I was recently contacted by Ralph Goodman, a locksmith by trade, and an excellent blogger. Mr. Goodman offered to provide some tips for educators on how we can help identify and prevent human trafficking. We are learning that human trafficking is far more prevalent than most of us know, so I thought the time was right to publish Mr. Goodman’s guest post.
Here’s how you can help prevent human trafficking.
What Children Need to be Taught About Human Trafficking
It’s important to teach children that human traffickers will often use subtle coercion techniques and even rely on building a rapport or relationship before things escalate to trafficking. It is not always the result of abduction.
Who is most vulnerable?
The young people most vulnerable to human trafficking are typically neglected children or those who are predisposed to substance abuse. Predators are looking to isolate their victims and make a victim feel reliant and beholden to them. This is most commonly done through fostering addiction or capitalizing on a pre-existing dependency issue.
School staff members should be alert to those who are isolating themselves or getting involved with addictive substances. Any type of extreme social risk-taking behavior such as meeting strangers found online in private, especially those who are significantly older, should be a red flag. It’s a good idea to keep a list of resources handy to help deal with a vulnerable child.
How to get away
The best way to avoid being taken prisoner by a human trafficker is to teach children to avoid placing themselves in vulnerable situations. An easy thing to be done at school is to take notice of the most dangerous locations where a child could be abducted or may be engaging in risky behavior. This allows intervention so that a child can be distanced from a dangerous individual, even if an “abduction”, in the strict sense of the word, is not taking place.
Educators can also teach students that if they are ever grabbed or attacked by someone, it is best to scream and try to run. If caught, a child of any age can effectively fight back by striking at the eyes, throat, and groin of their attacker. Devices such as stun guns and pepper spray are likely to be banned by schools and are generally unwise to give younger or immature children.
What to do if trapped physically?
Regardless of whether a child is abducted or coerced, they are likely to be held against their will at some point. With younger children, it may seem like techniques to break duct tape and zip ties will not work, but just like breaking boards or ripping phone books, it is more technique than strength. You can teach children to follow the steps below:
- With temporary restraints like tape and zip ties, they are easier to break if they are as tight as possible. Zip ties can be tightened, but tape must be applied One way to facilitate this is to hold elbows together if wrists are being taped, so the tape has a better chance of being tight.
- Lift arms overhead and then bring elbows to your ribs as fast and hard as you can. If the restraints are tight enough and you follow through, the restraints will snap. (This works best if you are standing, and is not possible if hands are behind your back.)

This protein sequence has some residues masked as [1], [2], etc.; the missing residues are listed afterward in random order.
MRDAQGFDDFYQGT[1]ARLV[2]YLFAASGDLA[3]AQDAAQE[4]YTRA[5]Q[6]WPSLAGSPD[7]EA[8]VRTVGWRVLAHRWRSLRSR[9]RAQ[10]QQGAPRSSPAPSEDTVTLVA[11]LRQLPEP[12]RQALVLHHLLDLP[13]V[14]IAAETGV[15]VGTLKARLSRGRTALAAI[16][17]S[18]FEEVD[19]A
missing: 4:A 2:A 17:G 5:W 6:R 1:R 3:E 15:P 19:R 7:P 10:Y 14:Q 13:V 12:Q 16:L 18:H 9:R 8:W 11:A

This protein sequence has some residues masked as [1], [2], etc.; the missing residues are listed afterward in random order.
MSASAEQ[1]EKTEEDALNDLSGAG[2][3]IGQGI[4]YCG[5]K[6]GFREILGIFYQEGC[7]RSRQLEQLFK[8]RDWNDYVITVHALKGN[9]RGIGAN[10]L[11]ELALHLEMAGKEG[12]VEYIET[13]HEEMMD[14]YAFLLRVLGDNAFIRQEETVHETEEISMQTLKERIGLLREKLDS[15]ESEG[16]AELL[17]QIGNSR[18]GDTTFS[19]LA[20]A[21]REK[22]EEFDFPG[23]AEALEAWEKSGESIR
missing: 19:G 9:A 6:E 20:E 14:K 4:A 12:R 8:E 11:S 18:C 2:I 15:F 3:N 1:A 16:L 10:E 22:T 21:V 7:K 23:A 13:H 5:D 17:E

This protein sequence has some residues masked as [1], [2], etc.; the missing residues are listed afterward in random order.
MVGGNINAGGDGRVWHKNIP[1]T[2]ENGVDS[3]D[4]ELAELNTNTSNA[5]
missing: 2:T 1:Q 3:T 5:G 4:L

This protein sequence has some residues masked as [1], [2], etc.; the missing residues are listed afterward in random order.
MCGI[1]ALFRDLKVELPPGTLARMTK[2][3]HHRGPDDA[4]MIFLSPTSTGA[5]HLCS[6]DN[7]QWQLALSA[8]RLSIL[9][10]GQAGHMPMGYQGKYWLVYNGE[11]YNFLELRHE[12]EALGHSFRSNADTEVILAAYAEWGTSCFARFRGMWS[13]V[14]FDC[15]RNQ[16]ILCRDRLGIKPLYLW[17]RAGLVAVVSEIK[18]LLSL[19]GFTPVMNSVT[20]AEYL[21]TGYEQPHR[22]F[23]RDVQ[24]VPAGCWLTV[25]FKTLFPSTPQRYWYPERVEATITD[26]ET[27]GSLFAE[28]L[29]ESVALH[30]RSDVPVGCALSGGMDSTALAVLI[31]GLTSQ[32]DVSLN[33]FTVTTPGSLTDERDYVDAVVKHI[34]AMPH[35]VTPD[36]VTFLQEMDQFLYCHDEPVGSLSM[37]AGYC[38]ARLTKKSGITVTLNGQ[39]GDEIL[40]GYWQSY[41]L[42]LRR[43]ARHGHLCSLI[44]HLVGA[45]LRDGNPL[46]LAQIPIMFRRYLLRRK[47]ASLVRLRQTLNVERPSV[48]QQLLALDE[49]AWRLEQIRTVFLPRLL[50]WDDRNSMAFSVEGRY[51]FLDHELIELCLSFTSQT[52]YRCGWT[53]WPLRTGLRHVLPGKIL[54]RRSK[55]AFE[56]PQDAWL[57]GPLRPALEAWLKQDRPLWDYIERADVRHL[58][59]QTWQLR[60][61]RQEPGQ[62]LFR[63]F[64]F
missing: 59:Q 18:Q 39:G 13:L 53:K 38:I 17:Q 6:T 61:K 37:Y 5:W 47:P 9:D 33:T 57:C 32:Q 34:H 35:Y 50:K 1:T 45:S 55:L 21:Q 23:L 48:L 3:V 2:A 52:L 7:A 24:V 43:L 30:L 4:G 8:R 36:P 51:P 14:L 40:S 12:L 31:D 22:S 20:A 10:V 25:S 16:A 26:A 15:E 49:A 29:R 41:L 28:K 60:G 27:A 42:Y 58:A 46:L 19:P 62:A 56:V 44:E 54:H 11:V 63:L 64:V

- If arms are behind your back, move them away from your torso as far as you can. Bend over at your waist. Then throw your hips back, standing up in a single motion, as you bring you pull wrists hard and fast back to your torso. (This also works best while standing.)
There are many ways to be restrained, but tape and zip ties are the most likely because they are cheap, easy to use, and readily available. When it comes to teaching children how to escape from a kidnapping, it is tempting to tell them everything, but it is best to keep things simple and as relevant to the most pressing threats as you possibly can.
The circumstances that lead to human trafficking can appear to be self-imposed. It will often feel this way to the victim. However, viewing the situation in this light is not helpful when addressing the problem. Fostering that feeling of guilt and complicity is what traffickers want. A victim that feels responsible for their situation is unlikely to seek help.
Children and teens need to know that they are the victims no matter what they have done. In cases where drugs have been used, it is important not to dwell on this or appear to assign blame. The peers of a child being groomed for human trafficking can often pull away to distance themselves from the victimized child’s behavior. For the peer, this can seem like escaping a bad influence, but it may have the unintended result of further isolation for the victim.
Children also need to know that it is important to reach out if they feel trapped in a situation. Even if they have to admit to things they are ashamed of, they need to hear that any escape is better than life as a prisoner. As an educator, you can make yourself available and approachable to your students.
The most important thing for children to realize is that they and their friends might not be stolen away like something in the movies. This process can be gradual. And at no point are they helpless or beyond saving. If they are physically trapped or emotionally trapped, there are options for escaping human trafficking.
Ralph Goodman is a security expert and lead writer for the Lock Blog, the #1 locksmith blog on the Internet. The Lock Blog is a great resource to learn about locks, safety, and security. It offers tips, advice and how-to’s for consumers, homeowners, locksmiths, and security professionals. Mr. Goodman has been featured widely throughout the web on sites such as Business Insider, Zillow, Bluetooth, Apartments.com, CIO, and Safewise.